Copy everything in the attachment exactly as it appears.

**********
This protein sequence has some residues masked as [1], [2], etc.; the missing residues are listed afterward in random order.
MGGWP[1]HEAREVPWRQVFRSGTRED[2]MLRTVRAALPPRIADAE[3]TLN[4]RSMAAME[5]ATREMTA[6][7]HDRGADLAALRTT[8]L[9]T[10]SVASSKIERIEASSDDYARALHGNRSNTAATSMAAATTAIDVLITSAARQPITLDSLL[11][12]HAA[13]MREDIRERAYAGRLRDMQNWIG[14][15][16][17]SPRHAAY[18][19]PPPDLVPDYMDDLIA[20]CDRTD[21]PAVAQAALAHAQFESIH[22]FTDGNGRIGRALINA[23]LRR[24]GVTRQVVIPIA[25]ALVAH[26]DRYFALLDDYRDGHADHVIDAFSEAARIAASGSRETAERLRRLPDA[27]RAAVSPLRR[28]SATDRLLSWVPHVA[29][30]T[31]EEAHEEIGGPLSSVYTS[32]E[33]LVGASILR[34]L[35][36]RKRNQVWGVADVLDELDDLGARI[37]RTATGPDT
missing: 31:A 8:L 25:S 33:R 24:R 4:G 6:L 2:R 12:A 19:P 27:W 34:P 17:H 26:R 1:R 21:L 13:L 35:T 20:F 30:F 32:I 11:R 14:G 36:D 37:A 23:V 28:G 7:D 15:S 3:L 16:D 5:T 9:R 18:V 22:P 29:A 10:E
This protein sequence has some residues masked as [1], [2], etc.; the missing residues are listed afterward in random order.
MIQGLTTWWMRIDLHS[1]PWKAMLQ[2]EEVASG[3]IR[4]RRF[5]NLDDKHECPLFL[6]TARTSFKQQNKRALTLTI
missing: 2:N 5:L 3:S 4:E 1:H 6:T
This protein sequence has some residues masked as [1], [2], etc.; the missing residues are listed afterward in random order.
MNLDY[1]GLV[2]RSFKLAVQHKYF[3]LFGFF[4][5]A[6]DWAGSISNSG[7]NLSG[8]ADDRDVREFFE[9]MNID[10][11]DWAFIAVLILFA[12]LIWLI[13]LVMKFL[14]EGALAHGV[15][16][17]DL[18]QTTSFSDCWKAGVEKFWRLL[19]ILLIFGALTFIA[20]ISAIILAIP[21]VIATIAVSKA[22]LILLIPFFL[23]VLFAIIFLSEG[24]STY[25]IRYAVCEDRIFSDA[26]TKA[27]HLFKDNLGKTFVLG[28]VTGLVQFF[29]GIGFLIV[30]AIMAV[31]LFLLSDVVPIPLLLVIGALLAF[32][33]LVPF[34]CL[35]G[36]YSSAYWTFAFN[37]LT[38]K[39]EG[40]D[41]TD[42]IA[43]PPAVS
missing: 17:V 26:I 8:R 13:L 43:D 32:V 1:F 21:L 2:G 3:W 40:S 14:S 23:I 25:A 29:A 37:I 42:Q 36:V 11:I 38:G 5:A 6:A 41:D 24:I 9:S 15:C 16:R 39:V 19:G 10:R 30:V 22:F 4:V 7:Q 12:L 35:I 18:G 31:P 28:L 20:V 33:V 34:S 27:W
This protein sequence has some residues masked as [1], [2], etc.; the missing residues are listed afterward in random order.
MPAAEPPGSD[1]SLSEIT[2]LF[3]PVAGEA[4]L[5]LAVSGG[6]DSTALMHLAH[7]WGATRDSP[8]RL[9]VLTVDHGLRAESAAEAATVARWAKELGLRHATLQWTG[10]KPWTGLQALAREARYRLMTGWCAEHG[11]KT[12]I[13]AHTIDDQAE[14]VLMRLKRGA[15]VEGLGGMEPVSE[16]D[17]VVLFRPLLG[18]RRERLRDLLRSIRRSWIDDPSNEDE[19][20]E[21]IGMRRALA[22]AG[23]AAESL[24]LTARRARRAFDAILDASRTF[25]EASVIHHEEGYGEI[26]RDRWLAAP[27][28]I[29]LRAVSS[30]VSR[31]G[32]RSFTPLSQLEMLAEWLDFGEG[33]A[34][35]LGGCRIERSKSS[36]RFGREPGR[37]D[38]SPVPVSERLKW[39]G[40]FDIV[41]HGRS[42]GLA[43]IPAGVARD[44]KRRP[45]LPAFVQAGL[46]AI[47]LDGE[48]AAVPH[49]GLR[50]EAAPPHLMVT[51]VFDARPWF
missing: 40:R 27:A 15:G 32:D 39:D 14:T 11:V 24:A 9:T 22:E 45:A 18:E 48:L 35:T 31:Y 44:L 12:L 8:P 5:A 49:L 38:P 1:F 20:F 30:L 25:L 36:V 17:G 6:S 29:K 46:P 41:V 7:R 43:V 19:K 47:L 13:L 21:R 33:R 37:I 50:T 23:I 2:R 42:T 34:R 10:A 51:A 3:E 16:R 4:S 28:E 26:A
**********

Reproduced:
This protein sequence has some residues masked as [1], [2], etc.; the missing residues are listed afterward in random order.
MGGWP[1]HEAREVPWRQVFRSGTRED[2]MLRTVRAALPPRIADAE[3]TLN[4]RSMAAME[5]ATREMTA[6][7]HDRGADLAALRTT[8]L[9]T[10]SVASSKIERIEASSDDYARALHGNRSNTAATSMAAATTAIDVLITSAARQPITLDSLL[11][12]HAA[13]MREDIRERAYAGRLRDMQNWIG[14][15][16][17]SPRHAAY[18][19]PPPDLVPDYMDDLIA[20]CDRTD[21]PAVAQAALAHAQFESIH[22]FTDGNGRIGRALINA[23]LRR[24]GVTRQVVIPIA[25]ALVAH[26]DRYFALLDDYRDGHADHVIDAFSEAARIAASGSRETAERLRRLPDA[27]RAAVSPLRR[28]SATDRLLSWVPHVA[29][30]T[31]EEAHEEIGGPLSSVYTS[32]E[33]LVGASILR[34]L[35][36]RKRNQVWGVADVLDELDDLGARI[37]RTATGPDT
missing: 31:A 8:L 25:S 33:R 24:R 4:G 6:L 2:R 12:A 19:P 27:W 34:P 17:H 26:R 1:R 21:L 13:L 35:T 20:F 30:F 32:I 11:R 14:G 36:D 37:A 23:V 28:G 7:D 15:S 3:L 16:D 5:T 9:R 18:V 22:P 29:A 10:E
This protein sequence has some residues masked as [1], [2], etc.; the missing residues are listed afterward in random order.
MIQGLTTWWMRIDLHS[1]PWKAMLQ[2]EEVASG[3]IR[4]RRF[5]NLDDKHECPLFL[6]TARTSFKQQNKRALTLTI
missing: 2:N 5:L 3:S 4:E 1:H 6:T
This protein sequence has some residues masked as [1], [2], etc.; the missing residues are listed afterward in random order.
MNLDY[1]GLV[2]RSFKLAVQHKYF[3]LFGFF[4][5]A[6]DWAGSISNSG[7]NLSG[8]ADDRDVREFFE[9]MNID[10][11]DWAFIAVLILFA[12]LIWLI[13]LVMKFL[14]EGALAHGV[15][16][17]DL[18]QTTSFSDCWKAGVEKFWRLL[19]ILLIFGALTFIA[20]ISAIILAIP[21]VIATIAVSKA[22]LILLIPFFL[23]VLFAIIFLSEG[24]STY[25]IRYAVCEDRIFSDA[26]TKA[27]HLFKDNLGKTFVLG[28]VTGLVQFF[29]GIGFLIV[30]AIMAV[31]LFLLSDVVPIPLLLVIGALLAF[32][33]LVPF[34]CL[35]G[36]YSSAYWTFAFN[37]LT[38]K[39]EG[40]D[41]TD[42]IA[43]PPAVS
missing: 17:V 26:I 8:R 13:L 43:D 32:V 1:F 21:L 2:G 3:W 40:S 14:S 23:I 25:A 29:A 37:I 42:Q 36:V 11:I 38:G 5:A 6:A 41:D 24:I 9:S 15:C 16:R 39:V 19:G 10:R 30:V 22:F 4:V 7:Q 12:L 35:I 18:G 31:P 28:L 20:V 33:V 34:S 27:W
This protein sequence has some residues masked as [1], [2], etc.; the missing residues are listed afterward in random order.
MPAAEPPGSD[1]SLSEIT[2]LF[3]PVAGEA[4]L[5]LAVSGG[6]DSTALMHLAH[7]WGATRDSP[8]RL[9]VLTVDHGLRAESAAEAATVARWAKELGLRHATLQWTG[10]KPWTGLQALAREARYRLMTGWCAEHG[11]KT[12]I[13]AHTIDDQAE[14]VLMRLKRGA[15]VEGLGGMEPVSE[16]D[17]VVLFRPLLG[18]RRERLRDLLRSIRRSWIDDPSNEDE[19][20]E[21]IGMRRALA[22]AG[23]AAESL[24]LTARRARRAFDAILDASRTF[25]EASVIHHEEGYGEI[26]RDRWLAAP[27][28]I[29]LRAVSS[30]VSR[31]G[32]RSFTPLSQLEMLAEWLDFGEG[33]A[34][35]LGGCRIERSKSS[36]RFGREPGR[37]D[38]SPVPVSERLKW[39]G[40]FDIV[41]HGRS[42]GLA[43]IPAGVARD[44]KRRP[45]LPAFVQAGL[46]AI[47]LDGE[48]AAVPH[49]GLR[50]EAAPPHLMVT[51]VFDARPWF
missing: 40:R 27:A 15:G 32:D 39:D 14:T 11:V 24:A 9:T 22:E 45:A 18:E 48:L 35:T 31:Y 44:L 12:L 8:P 5:A 49:L 38:P 1:F 20:F 30:L 25:L 36:V 17:G 6:S 29:K 46:P 41:V 7:R 43:V 19:K 47:L 13:L 21:R 33:R 37:I 50:T 23:I 2:R 42:T 34:R 10:A 51:A 3:E 16:R 4:S 28:E 26:A